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‘The Endless Summer’ 50 year box set is pure surfing treasure

“The Endless Summer” needs no introduction. It completely changed the young sport of surfing and youth culture in 1966 and launched thousands of surf trips in pursuit of things we surfers can’t necessarily find at home.

2016 was the 50-year anniversary of Bruce Brown’s legendary film, but there’s reason to celebrate that milestone further this spring. The ultimate “Endless Summer” collector’s item has arrived in the form of a huge box set — and they’re having a launch party for it on Saturday in Huntington Beach, California.

Inside here is a box of surfing treasure. Photo: Courtesy of Bruce Brown Films, LLC

Essentially a collection of memorabilia directly from the source, the limited edition boxset contains a treasure trove of “Endless Summer” artifacts.

Limited to 1,966 copies, the collection includes items like a coffee table book written by Bruce’s son Dana, five frames cut from the original film, a commemorative medallion, replicas and reproductions of artifacts from the trip and a hand-signed certificate of authenticity from Bruce Brown and the cast.

5 frames cut from the original film. Photo: Courtesy of Bruce Brown Films, LLC

Simply put, this is surfing’s end-all-be all of limited-edition numbered box sets. We caught up with Dana Brown to chat about the box set, what “Endless Summer” did for surfing and more. You can check out the box set (and purchase one) here.

How did the idea for the boxset come about?

There was a young man in Spain, Manuel Serra, and for his senior project he did this book about “The Endless Summer.”

It came to the attention of a few of us, and I met him at one of my movie showings. So we took that concept and did what he did. Kind of this scrap-book-meets-coffee-table-book-meets-treasure-chest of ‘Endless Summer’ related stuff.

Where did all the memorabilia come from, does your dad have boxes and boxes of stuff?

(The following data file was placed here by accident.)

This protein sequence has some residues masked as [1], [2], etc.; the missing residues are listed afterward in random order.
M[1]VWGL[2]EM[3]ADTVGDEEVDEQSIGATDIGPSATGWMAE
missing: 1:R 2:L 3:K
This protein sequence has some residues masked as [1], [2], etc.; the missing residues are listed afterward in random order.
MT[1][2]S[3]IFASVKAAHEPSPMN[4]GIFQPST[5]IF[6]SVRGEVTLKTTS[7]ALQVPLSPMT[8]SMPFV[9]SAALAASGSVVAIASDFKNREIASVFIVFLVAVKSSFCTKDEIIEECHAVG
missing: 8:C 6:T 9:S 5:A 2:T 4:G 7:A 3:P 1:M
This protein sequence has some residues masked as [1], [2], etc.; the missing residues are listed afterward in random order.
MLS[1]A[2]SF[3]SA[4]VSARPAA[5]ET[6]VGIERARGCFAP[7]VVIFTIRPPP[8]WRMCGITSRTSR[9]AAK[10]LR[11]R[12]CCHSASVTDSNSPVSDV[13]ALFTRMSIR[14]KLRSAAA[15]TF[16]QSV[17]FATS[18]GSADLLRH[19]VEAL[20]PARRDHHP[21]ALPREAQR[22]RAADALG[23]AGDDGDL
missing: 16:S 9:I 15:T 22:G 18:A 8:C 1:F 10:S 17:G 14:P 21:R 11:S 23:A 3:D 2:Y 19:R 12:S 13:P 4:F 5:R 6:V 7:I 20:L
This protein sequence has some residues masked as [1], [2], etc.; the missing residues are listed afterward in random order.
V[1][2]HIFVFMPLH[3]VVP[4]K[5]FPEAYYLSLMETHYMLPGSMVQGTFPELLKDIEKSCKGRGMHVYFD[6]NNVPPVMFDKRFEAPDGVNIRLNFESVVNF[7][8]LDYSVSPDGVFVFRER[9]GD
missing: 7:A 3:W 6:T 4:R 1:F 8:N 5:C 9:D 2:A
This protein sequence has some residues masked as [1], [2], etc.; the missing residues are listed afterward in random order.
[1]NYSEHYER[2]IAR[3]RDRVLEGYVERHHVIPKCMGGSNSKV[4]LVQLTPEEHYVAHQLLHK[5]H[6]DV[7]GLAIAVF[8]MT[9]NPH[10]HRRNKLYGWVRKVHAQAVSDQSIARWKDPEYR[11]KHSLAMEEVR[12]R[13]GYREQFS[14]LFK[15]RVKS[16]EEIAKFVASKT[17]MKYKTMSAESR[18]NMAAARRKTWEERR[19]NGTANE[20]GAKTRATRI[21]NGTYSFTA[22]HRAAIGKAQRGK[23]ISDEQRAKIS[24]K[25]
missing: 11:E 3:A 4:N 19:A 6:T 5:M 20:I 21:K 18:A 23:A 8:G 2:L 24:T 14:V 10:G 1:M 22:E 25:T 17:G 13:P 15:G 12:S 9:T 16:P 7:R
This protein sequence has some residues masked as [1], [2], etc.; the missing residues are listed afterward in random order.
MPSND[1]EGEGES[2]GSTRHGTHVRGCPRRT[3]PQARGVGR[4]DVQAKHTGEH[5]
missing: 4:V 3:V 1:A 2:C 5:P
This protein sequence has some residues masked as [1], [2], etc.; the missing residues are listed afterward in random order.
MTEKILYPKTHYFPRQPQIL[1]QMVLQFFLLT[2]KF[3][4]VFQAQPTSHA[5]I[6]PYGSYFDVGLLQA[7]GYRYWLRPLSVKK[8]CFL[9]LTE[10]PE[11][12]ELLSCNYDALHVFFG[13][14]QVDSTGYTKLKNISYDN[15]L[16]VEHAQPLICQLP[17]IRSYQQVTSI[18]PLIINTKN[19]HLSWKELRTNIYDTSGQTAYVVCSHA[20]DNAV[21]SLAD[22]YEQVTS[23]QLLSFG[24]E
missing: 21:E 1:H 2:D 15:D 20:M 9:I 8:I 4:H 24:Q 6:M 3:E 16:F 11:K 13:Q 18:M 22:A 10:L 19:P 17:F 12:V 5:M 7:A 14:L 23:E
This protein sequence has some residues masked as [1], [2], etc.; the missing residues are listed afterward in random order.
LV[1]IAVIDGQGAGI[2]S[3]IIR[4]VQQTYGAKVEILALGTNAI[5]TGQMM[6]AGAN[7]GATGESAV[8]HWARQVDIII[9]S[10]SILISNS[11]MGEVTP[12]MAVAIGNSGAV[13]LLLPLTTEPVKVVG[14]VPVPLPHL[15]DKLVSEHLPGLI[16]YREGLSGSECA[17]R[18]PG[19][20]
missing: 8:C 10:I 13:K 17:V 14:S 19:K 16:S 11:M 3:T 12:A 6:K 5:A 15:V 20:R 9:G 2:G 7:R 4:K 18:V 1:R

Just a tiny snapshot of what’s in there. Photo: Courtesy of Bruce Brown Films, LLC

Yeah he does.

My mom (his wife who passed away six years ago), she’d keep all the stuff. There’d be an amazing amount of things. They were doing everything themselves before it got picked up by theaters, so they had all the programs and still photos and letters. Mom was pretty good at organization. If you go to his house, there’s still tons of stuff in the attic.

What does your dad think of the boxset?

Bruce Brown himself diving through the finished box set. Photo: Bruce Brown Films, LLC 2017

He’s real stoked on the book. The longer you’re on the planet, the more nostalgia there is. There’s a point where he gets a little bit like “Geez can we quit talking about this already.” He’s a guy that lives in the present, but he’s real proud of the job those guys did on this.

What’s your favorite part of the box set?

My personal favorite thing is a reprint of a letter dad wrote to my grandparents, his parents, from India. And it looks really real. It’s dad’s handwriting, I got a kick out of that.

It’s nice, because that movie with the posters and shower curtains and whatever else it’s been merchandised on, it’s nice you can just go get something for the collector and aficionado and it’s all real.

Do you have any memories as a kid of your dad going on that trip?

“The Endless Summer” crew at Chun’s Reef. Photo: Courtesy of Bruce Brown Films, LLC

I remember it coming out and watching it when it did. I remember dad when he did the tour and would do the narration live, I would sit on the side of the stage and the crowd was oohing and ahhing and laughing at his jokes. So many people who were a part of that movie have been like an extended family to us.

How does that film compare to surf travel today?

I was talking with Gerry Lopez and he said, “There was a bubble floating around, and your dad popped that bubble. It was that movie that started the thinking of, ‘Oh, wow we can do this anywhere.'” The whole simple idea and the mystique of it.

The travel at its heart is pretty dang similar. You meet people in places that become like your lifelong friends. Maybe that’s another reason the film holds up so well, at its core it’s still the essence of what that is: Looking out to the horizon to see what’s out there.

How have surf films changed since The Endless Summer?

Heading over the dunes at Cape St. Francis. Photo: Courtesy of Bruce Brown Films, LLC

It was a young sport and that helped consolidate it. In not only the public’s mind, but I think in surfing’s mind. Surfing is like anything, it’s a blank canvas with so many great stories and so many great athletes and characters. There’s always going to be an appetite for it if the story is good. But, I mean, you’re never going to make something like ‘Endless Summer’ that’s going to change everything — you can only do that once.

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